Tufts Now asked Steiner, who is also an associate professor of pediatrics at Tufts School of Medicine, what her results could mean for children with ADHD, their families and teachers.
Tufts Now: What is the best age to start neurofeedback training? Is it ever too late?
Naomi Steiner: Neurofeedback training covers all ages. It works through the principle of brain plasticity, which means the brain can adapt by responding to stimuli or input from the environment. We can train the part of the brain that is responsible for attention—the frontal brain—by using the brain’s capacity to change. Plasticity is at the highest in younger children and tends to decrease throughout life. Neurofeedback training would be appropriate for all elementary school-aged children, but we know it has also been helpful training attention in adults, even in the 50-plus group. For that age group, we are talking about more than just attention; it also helps keep up cognitive skills. So neurofeedback can have different purposes at different ages, but there is always the same goal: improving brain function.
How soon can people expect results?
That’s extremely individualized. Middle and high school students and adults might start to see results around session 10 or 15—perhaps more or less; it really depends on the individual. Younger children take longer. There’s a huge divergence.
What’s interesting with neurofeedback is that adults only require 20 sessions compared with around 30 to 40 for elementary school kids. We think that’s because while children benefit mainly through brain plasticity, adults use what we call metacognition; that is, they think about how they’re thinking and learning. They are aware of how they can use the skills they’re learning to bridge their deficits. This, along with the neurofeedback, really is quite a tremendous combo for adults with ADHD and attention/organization difficulties.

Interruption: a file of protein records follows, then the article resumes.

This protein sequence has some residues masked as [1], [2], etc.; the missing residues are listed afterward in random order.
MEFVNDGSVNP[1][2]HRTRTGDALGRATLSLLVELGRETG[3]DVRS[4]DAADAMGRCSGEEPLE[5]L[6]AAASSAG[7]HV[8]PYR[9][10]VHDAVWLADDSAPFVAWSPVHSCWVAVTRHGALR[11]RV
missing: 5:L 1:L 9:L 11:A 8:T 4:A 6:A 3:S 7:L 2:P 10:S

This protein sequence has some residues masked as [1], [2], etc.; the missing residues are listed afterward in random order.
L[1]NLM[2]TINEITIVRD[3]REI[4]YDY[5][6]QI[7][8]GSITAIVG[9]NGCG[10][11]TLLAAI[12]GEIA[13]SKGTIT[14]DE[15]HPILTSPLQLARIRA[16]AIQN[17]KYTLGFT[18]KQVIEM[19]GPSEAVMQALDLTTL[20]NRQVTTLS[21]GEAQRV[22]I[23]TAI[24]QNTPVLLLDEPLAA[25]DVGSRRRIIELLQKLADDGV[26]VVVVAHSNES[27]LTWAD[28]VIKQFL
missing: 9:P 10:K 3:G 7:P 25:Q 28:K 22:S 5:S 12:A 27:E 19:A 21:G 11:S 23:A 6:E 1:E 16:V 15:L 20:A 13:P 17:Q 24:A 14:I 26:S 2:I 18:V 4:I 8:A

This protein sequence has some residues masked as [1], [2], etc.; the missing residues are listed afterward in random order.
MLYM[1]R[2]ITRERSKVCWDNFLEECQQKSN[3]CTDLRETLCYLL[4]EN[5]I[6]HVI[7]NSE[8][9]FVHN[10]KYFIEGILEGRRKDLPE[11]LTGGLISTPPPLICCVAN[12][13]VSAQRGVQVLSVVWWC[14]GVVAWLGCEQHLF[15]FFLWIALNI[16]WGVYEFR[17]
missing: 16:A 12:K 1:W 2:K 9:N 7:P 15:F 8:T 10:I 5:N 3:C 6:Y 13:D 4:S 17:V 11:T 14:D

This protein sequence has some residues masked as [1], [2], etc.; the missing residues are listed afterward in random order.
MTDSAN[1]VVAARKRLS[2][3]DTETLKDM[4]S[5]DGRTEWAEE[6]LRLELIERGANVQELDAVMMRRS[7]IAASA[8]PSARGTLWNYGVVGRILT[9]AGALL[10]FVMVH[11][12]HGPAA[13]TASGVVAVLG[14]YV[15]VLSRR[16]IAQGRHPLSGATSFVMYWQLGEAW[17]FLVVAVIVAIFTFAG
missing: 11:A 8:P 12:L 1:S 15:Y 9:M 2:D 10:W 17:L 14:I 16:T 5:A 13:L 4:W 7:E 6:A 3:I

Is it necessary to have an official ADHD diagnosis to take advantage of neurofeedback training?
That’s one of the questions I get most often. Medical doctors use a diagnosis because treatment for ADHD traditionally has been based in the medical office, and the number-one treatment has been medication, although of course behavioral therapy has been shown to work. Stimulant medications are psychotropic medications, which have side effects, so having a correct diagnosis, meeting the full diagnostic criteria, is very important.